When it comes to trade show booths, is bigger always better? That depends on a lot of considerations, your budget being one of them. Let's take a look at the pros and cons of going up a size and see how things measure up.

Bigger Presence

Your booth is bigger, so obviously, your presence at the show will be increased. Your company will be perceived as a bigger "player" in the industry. Sometimes by investing in a larger space, other sponsorship opportunities are possible which may include additional signage, a bigger listing in the exhibitor guide, contributions to the conference swag bag etc…

Appears Emptier

When a company decides to play bigger and upgrade to a larger booth, one of the factors that is often overlooked is that the larger the booth, the emptier it appears. Simply filling it with additional booth staff doesn't fix the problem either. Whenever you move up a size, you need to redouble your efforts to create traffic and increase your booth attendance. In fact, from an outsider's perspective, a very busy 10'x20' will appear more successful than a 20'x20' booth with the very same attendance. It's something to think about.

Better Location

Typically, the bigger the booth, the more choice you have when it comes to location. The more money you spend with show management, the better they treat you. By upping your level of sponsorship, you will have access to the prime location spaces that are usually towards the center of the hall and nearer to the entrance. Sometimes the move from a linear booth (10'x10', 10'x20') to an island booth can be a huge leap forward. You get out of the area that – in some shows – is called "start-up alley", or what I like to call "Ten-by-Tensville. Going to an island booth of 20'x20' or larger has the added advantage of additional exposure to multiple aisles. This means you have greater access to traffic because every side of your booth is now a potential entrance for booth visitors.

More Booth Staff Required

The rule of thumb for booth staff is two people per 100 sq. ft. If you had a 10'x10' booth before and you have moved up to a 20'x20' island booth, you now require six additional booth staff. Depending on your budget and the size of your company, this additional expense can be considerable when you factor in flights, hotels and per diems, not to mention the lost opportunity costs of pulling sales people out of the field.

If you are the kind of company who wants to stay lean and mean, you may want to consider hiring professional booth staff to help out. This will enable you to have the boots on the ground that you need, and is not only an economically effective way of staffing your booth, but can make it a lot easier to reach some of your exhibiting goals.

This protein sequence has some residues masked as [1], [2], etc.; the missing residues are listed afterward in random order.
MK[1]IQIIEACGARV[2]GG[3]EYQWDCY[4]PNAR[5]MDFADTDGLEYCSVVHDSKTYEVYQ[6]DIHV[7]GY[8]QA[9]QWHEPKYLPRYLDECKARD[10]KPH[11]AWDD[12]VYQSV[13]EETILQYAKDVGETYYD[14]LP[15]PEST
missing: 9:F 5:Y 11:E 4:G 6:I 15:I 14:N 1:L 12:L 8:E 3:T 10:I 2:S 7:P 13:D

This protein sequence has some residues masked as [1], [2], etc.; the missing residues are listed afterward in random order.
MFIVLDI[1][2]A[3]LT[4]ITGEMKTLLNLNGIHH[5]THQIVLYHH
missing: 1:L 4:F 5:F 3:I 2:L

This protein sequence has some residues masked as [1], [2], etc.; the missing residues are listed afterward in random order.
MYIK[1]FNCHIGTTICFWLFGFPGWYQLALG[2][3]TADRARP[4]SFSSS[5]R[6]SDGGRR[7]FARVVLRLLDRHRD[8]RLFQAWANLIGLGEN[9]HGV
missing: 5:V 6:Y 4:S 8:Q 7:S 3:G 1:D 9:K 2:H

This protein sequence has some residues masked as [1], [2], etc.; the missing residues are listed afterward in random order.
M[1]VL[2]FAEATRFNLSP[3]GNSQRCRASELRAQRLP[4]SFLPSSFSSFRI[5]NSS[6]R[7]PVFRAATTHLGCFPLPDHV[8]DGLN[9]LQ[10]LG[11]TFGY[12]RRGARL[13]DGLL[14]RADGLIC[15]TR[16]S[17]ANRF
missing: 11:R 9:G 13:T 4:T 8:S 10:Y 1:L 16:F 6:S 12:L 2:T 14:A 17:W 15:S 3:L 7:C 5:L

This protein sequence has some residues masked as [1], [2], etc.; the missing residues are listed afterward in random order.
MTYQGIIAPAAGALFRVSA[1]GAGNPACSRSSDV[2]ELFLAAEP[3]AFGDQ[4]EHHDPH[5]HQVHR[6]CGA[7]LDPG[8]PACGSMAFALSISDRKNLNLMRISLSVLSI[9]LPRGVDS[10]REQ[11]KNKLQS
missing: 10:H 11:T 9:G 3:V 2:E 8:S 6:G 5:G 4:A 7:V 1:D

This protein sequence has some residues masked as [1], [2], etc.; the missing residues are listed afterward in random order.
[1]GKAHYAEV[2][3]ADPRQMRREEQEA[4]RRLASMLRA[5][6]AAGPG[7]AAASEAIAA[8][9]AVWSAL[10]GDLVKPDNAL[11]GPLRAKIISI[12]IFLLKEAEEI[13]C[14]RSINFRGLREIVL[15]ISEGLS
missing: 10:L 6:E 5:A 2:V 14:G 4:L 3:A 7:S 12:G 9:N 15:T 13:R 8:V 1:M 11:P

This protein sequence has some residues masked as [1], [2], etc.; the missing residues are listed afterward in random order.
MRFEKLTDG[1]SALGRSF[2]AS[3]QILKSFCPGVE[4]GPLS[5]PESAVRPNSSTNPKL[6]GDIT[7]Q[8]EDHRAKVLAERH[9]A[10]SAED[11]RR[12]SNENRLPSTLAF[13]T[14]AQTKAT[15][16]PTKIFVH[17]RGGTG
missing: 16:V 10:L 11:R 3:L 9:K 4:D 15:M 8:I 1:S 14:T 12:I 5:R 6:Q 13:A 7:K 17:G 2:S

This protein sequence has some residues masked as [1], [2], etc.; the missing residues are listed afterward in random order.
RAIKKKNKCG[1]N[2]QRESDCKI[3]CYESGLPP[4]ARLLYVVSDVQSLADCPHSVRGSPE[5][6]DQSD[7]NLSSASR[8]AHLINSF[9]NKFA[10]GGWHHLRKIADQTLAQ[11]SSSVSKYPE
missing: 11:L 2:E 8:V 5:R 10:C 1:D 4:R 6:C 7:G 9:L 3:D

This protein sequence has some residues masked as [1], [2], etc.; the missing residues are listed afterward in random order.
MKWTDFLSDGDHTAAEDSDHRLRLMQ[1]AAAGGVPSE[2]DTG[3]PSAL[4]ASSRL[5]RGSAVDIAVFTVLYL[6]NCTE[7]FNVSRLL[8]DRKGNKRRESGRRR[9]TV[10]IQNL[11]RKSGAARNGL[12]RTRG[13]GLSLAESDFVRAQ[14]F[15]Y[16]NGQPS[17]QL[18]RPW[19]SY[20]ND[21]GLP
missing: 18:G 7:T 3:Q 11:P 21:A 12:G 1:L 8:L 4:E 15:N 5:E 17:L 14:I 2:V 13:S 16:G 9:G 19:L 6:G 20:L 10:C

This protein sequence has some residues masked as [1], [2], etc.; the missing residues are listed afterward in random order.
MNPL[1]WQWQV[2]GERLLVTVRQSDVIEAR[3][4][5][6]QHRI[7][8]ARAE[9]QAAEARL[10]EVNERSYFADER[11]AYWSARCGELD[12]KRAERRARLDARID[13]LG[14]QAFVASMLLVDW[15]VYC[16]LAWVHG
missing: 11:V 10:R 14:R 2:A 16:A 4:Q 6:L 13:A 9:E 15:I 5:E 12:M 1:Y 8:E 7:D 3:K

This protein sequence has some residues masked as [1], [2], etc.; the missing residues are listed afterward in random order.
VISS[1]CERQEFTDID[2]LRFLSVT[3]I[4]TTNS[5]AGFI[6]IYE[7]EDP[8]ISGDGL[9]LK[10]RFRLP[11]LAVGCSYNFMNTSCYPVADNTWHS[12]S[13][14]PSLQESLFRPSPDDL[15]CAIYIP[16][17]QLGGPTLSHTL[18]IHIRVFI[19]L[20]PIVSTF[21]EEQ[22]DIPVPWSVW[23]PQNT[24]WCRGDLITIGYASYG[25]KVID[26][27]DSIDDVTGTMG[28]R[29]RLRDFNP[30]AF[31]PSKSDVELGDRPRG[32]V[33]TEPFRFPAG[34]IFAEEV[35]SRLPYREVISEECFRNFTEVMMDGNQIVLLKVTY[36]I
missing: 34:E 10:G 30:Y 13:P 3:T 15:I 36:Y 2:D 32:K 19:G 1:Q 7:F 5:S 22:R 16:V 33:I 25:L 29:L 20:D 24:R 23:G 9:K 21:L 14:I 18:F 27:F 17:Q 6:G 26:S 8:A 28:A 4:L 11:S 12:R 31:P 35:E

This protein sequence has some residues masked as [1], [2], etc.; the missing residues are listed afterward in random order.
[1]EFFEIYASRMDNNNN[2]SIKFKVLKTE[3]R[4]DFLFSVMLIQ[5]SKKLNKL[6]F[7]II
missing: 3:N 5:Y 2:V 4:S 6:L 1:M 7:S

Logistics and Installation

When you are accustomed to flying with your 10'x10' pop-up booth and then start using a booth of larger proportions, you soon realize that you have to get this monstrosity to the convention center on time. Moving larger-sized booths can be a mammoth task. You may need to consider using professional trade show logistics companies to get your booth to all the shows. In addition to freight costs, you will now have to deal with drayage expenses, and the wonderful world of convention center unions. J

Once your exhibit has made it safely to your booth space, you'll need to have your booth properly installed. There's more to it than what your pop-up booth required. You'll need help from your exhibit dealer's install team to make it happen. Chances are an AV person to set up your monitors, your sound system and any networking needs that you might have. Budget accordingly.

More Possibilities

You now have room for a boxing ring, a Ferris wheel, a mechanical bull or any of the other wild attractions that are possible in a trade show booth. Even if you don't go nuts with the space, you can now have room for a small meeting area, a small in-booth theater, more demo stations, or something like a coffee bar. The more space you have, the more creative you can get, and in doing so, further differentiate your company from your competitors and other exhibits on the show floor.

When it comes right down to it, marketing is all about differentiation, and it's a game of inches. If your company can afford to play bigger and you optimize your exhibit, you really can maximize your results.

What other considerations have you had to make when you took your booth to the next level? Comment – I'd love to hear what I missed.